It was good to read the news from Scotland in this morning’s Times. While not at all hostile to the idea of Scottish independence, I didn’t think that the details of the proposition, or lack of them, were very promising. Retaining the pound seemed a bad idea; at the same time, this doesn’t seem to be a propitious moment for launching a new currency. (Joining the European Monetary Union would be the worst thing that could happen. I have become a foe of international currencies.) I understand that votes on this issue are decided by ever-closer margins, and that sooner or later they would come out the other way, but I hope that fans of independence will use this time to approach independence more hard-headedly, and less as fans.
The enthusiasm surrounding the party of Yes was on its face disturbing: nothing can be more grave in political life than the assertion of autonomy. I read a short piece by Alan Cumming (an American citizen born in Scotland) which was, not surprisingly, more performance than political analysis. Too many bright people, his age and younger, all around the world, believe that there is some sort of alternative to politics as we know it. On the contrary, the political history of the West tells the story of people slogging their way to the highly unpleasant business of coping with the realities of politics, which are always and everywhere an inevitable side-effect of human nature. The Twentieth Century was afflicted by waves of disenchanted masses (only recently enfranchised) who longed to reverse the march, and to set politics aside. The terrible consequences of this desire notwithstanding, the impulse remains alive. I expect that it is what motivated most youthful advocates of Scottish independence: escape from the sordors of Westminster.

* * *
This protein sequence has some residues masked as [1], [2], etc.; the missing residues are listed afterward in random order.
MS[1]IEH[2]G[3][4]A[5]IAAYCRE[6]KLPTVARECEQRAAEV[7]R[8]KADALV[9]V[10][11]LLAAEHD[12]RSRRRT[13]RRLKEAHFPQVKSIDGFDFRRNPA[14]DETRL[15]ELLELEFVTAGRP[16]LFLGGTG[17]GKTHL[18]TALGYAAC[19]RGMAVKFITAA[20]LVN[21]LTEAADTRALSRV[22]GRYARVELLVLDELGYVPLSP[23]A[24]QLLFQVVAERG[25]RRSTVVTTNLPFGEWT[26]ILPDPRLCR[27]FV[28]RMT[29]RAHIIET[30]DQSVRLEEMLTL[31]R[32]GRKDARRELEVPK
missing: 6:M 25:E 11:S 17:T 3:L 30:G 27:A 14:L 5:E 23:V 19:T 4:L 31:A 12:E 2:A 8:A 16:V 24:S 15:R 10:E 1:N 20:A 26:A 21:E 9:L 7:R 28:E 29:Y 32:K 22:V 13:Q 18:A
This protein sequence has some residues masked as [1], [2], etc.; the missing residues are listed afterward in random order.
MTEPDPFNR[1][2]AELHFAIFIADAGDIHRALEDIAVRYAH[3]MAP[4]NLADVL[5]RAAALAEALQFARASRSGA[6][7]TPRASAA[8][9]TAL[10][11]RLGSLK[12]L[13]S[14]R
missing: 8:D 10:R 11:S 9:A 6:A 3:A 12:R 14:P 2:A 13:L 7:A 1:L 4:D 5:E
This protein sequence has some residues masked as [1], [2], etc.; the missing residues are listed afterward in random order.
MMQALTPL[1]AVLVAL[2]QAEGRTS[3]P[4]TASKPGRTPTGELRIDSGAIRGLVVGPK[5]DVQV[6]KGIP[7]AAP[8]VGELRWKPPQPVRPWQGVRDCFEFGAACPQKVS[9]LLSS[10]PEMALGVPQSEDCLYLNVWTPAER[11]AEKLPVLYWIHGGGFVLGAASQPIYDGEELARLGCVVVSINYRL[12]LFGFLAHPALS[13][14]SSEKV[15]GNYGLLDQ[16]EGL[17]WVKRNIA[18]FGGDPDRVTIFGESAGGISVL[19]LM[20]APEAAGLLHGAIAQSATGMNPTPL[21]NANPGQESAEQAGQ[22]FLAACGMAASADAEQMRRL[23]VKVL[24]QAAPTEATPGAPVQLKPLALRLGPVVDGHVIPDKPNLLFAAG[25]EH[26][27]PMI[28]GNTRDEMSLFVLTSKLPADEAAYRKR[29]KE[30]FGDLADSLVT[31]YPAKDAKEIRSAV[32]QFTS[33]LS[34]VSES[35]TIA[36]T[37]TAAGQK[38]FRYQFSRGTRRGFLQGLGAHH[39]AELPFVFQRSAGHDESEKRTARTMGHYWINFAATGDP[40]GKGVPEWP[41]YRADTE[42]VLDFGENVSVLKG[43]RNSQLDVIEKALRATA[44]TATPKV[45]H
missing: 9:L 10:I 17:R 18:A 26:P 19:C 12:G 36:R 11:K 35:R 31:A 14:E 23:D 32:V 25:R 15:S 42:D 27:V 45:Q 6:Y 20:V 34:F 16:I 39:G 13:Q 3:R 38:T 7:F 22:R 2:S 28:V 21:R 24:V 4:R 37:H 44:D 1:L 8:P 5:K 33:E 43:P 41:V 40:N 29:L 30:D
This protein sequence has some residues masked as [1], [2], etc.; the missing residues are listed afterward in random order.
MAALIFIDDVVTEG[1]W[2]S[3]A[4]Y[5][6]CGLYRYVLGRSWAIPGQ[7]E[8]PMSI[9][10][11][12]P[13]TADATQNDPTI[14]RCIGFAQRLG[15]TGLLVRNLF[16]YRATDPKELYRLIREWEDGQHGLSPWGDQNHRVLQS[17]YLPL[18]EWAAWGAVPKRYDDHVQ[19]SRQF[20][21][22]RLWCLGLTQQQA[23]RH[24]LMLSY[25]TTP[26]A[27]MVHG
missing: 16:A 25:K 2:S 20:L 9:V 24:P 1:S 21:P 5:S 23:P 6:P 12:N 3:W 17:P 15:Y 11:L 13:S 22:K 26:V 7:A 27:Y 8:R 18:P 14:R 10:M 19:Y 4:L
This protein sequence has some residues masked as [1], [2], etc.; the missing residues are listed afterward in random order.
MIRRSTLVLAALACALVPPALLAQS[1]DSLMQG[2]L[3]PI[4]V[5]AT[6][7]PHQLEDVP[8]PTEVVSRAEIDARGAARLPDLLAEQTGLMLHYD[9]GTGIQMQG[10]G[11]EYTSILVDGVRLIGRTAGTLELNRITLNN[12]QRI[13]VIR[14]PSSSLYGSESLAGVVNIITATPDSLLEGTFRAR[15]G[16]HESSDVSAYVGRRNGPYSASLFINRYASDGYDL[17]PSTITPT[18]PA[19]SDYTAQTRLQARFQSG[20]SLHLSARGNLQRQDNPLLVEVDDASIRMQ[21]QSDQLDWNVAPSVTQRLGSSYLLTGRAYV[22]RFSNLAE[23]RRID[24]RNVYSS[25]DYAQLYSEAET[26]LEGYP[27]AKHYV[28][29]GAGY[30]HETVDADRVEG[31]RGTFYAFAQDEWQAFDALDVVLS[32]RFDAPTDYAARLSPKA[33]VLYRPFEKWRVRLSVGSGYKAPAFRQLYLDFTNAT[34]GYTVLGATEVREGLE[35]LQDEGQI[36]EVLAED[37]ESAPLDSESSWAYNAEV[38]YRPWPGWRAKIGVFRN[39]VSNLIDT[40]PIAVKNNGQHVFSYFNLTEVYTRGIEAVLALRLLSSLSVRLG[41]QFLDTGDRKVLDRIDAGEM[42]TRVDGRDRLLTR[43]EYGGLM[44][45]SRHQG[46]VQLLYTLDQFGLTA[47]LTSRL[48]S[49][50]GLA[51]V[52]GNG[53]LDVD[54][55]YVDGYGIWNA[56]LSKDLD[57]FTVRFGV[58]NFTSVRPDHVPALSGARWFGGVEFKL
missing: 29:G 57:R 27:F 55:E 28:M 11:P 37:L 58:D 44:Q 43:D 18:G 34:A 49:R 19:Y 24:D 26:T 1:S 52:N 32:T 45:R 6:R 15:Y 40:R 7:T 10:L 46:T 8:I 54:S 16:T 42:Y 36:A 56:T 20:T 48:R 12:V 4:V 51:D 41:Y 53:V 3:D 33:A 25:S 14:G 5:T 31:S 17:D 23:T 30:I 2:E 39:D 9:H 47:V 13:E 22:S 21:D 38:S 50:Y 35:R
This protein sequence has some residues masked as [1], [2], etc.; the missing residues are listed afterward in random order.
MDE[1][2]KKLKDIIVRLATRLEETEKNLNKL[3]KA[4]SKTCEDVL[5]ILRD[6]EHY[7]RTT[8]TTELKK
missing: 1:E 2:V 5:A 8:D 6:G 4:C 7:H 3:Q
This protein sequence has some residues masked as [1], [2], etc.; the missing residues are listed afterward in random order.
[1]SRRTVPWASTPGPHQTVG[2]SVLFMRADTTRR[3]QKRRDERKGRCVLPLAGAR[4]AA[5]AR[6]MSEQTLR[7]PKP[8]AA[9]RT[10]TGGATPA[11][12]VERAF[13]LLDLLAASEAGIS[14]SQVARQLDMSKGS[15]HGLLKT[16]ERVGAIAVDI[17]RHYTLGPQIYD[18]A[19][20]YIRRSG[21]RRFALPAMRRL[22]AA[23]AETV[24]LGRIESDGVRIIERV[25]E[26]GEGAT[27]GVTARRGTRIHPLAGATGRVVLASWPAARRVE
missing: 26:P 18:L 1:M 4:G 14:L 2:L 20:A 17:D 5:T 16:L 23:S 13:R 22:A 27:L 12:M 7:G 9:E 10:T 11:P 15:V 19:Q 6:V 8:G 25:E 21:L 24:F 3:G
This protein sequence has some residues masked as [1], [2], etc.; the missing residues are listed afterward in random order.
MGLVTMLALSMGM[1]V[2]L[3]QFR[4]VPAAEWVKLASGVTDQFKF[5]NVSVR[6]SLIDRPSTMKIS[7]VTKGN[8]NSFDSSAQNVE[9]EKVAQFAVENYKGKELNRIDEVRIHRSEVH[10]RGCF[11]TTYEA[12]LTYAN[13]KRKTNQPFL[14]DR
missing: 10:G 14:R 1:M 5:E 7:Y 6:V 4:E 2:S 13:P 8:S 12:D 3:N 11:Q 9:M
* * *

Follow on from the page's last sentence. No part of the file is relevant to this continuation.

It is not difficult, at least from my perch on the other side of the Atlantic, to imagine ways in which Scotland might part company with Westminster without abandoning the Crown in Parliament. The parliament in question might become the one in Edinburgh, endowed with ultimate responsibility for taxing and spending in the land of the thistle. Westminster would be cleared of Scottish MPs, and the Scottish exchequer would transfer an agreed-upon amount, or percentage of revenues, to British coffers, in the support of common defense. (I wasn’t keen about the creation of a Scottish military, either, by the way. Not because the Scots would make a hash of it, but because we’re passing through a time of military transition, and new models, while clearly under development, are not yet clear.) The main thing is that Scotland could indulge its support for increased social welfare, without the interference of the sons of Thatcher.
It might be a good idea for the royal family to donate Balmoral (and its extensive grounds) to the nation, meaning, effectively, to Scotland. Or, otherwise, in some meaningful way to make the retreat an official Palace. One or two rooms — a great hall, say — might be opened to the public during the the family’s very extensive absences. The monarchy has a Scottish seat in Holyrood House, but this rather diminutive building is no more a habitation than the old Town Hall — the official royal palace — in Amsterdam. What Scotland needs from the monarch is an official, but genuine, residence. The Prince of Wales, clueless twit that he so often seems to be, might be just the man to create it. One thing is certain: a newly semi-autonomous Scotland would have to see more of its king or queen. In winter especially.